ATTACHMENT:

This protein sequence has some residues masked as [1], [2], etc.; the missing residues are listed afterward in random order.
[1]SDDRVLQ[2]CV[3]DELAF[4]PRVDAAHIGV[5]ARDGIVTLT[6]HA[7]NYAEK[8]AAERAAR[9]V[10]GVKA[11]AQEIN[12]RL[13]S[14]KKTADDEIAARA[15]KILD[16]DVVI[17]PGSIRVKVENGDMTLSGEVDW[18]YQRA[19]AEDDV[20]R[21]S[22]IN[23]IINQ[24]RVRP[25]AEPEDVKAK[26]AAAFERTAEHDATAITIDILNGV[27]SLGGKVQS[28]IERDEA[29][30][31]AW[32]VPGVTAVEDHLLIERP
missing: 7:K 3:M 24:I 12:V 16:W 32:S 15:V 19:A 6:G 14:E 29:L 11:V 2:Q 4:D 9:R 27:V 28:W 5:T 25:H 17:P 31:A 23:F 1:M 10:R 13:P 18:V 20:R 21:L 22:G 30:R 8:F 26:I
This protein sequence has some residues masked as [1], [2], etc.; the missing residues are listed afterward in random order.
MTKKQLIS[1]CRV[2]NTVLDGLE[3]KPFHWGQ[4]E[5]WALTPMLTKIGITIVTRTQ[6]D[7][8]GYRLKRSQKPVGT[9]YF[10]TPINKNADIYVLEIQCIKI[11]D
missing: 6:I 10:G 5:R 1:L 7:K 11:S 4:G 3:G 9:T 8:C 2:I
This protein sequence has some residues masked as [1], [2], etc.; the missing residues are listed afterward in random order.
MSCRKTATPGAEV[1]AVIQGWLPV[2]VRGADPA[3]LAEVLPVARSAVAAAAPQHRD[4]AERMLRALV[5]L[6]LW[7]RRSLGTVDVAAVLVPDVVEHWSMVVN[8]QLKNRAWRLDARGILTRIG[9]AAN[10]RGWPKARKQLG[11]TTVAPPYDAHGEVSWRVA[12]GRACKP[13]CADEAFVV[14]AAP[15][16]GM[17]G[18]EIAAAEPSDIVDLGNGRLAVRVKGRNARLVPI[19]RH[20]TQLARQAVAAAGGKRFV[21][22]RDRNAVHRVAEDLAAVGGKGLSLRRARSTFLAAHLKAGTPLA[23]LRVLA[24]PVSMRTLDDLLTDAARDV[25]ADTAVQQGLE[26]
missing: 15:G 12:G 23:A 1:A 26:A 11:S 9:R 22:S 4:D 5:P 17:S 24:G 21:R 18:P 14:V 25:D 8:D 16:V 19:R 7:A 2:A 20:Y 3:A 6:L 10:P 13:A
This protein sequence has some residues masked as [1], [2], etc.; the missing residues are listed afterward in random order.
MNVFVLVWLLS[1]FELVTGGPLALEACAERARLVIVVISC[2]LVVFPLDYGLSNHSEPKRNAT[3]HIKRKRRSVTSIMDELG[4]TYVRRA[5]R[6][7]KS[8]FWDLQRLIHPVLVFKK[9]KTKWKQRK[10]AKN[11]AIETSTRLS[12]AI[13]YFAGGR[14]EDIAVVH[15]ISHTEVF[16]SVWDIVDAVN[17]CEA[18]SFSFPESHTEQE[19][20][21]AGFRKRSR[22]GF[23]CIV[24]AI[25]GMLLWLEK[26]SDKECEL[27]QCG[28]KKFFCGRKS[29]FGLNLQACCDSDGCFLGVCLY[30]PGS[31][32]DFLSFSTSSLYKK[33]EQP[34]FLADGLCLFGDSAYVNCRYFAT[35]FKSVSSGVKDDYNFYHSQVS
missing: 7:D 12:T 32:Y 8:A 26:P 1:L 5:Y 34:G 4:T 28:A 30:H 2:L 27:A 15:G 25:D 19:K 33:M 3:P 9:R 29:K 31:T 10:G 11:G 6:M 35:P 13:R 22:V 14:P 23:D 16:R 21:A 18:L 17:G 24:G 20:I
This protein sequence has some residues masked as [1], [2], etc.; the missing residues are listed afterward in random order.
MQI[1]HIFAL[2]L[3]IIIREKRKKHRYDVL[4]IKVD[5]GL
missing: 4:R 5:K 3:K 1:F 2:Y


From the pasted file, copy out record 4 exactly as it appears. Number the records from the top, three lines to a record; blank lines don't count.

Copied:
This protein sequence has some residues masked as [1], [2], etc.; the missing residues are listed afterward in random order.
MNVFVLVWLLS[1]FELVTGGPLALEACAERARLVIVVISC[2]LVVFPLDYGLSNHSEPKRNAT[3]HIKRKRRSVTSIMDELG[4]TYVRRA[5]R[6][7]KS[8]FWDLQRLIHPVLVFKK[9]KTKWKQRK[10]AKN[11]AIETSTRLS[12]AI[13]YFAGGR[14]EDIAVVH[15]ISHTEVF[16]SVWDIVDAVN[17]CEA[18]SFSFPESHTEQE[19][20][21]AGFRKRSR[22]GF[23]CIV[24]AI[25]GMLLWLEK[26]SDKECEL[27]QCG[28]KKFFCGRKS[29]FGLNLQACCDSDGCFLGVCLY[30]PGS[31][32]DFLSFSTSSLYKK[33]EQP[34]FLADGLCLFGDSAYVNCRYFAT[35]FKSVSSGVKDDYNFYHSQVS
missing: 7:D 12:T 32:Y 8:A 26:P 1:L 5:Y 34:G 4:T 28:A 30:H 2:L 27:A 15:G 25:D 19:K 33:M 3:P 9:R 29:K 31:T 10:G 11:G 6:M 35:P 13:R 22:V 14:P 23:D 16:R 21:A 18:L 17:G 24:G 20:I